Records Management Outreach to Elementary Schools and Colleges

It all started in the beginning of the year.  My school sent out a call to parents and guardians to see who would be interested in coming to our school’s career day.  Guest speakers were sought to provide students with meaningful experiences that motivate and promote career/college readiness.  There had already been curiosity centering on the media center. What did the library media specialist do for the students?

Whenever students had free time (recess and/or lunch), they would volunteer to come and help the library media specialist in the library.  Shelving books was a popular job.  As the same students would come to the media center, they started to make the connection to information collected on them when they would check books out.  What was this all about?

The students started to understand about library records.  The library database could alert the library media specialist when books were overdue or tell her where books were located in the library collection.   All of this information could be found in a record.  The students wanted to know how records could help in different job positions.  To answer this question, Career Day speakers were found to explain their positions which also helped the students understand the importance of records for institutions, media centers, and presidential collections.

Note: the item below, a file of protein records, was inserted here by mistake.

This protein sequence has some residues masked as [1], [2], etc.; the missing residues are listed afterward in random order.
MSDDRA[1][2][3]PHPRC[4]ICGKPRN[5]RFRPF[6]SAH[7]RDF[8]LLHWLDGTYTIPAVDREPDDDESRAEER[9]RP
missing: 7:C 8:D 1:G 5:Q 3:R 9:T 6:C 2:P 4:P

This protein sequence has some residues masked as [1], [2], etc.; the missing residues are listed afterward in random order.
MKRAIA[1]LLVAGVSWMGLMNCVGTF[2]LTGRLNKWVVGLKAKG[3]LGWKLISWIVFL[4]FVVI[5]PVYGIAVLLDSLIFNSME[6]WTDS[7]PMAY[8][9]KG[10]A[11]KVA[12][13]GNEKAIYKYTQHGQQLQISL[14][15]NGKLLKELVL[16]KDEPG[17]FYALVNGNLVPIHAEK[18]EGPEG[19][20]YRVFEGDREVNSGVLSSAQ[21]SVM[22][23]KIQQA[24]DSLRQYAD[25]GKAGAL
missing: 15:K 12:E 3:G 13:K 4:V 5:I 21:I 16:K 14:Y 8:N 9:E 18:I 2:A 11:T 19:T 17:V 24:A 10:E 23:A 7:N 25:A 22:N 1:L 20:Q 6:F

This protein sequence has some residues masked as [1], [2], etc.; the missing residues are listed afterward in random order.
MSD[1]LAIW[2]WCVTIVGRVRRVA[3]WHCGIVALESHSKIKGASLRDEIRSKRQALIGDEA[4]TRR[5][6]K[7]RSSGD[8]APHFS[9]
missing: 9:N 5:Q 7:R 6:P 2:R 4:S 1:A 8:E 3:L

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Suddenly, the students were exposed to a type of job that they never really thought about—the archivist.  Students found out that this job can be an adventure.  “Without archives many stories of real people would be lost, and along with those stories, vital clues that allow us to reflect and interpret our lives today” (Laura A. Millar, Archives: Principles and practices, p. 74, https://goo.gl/7MVzX2).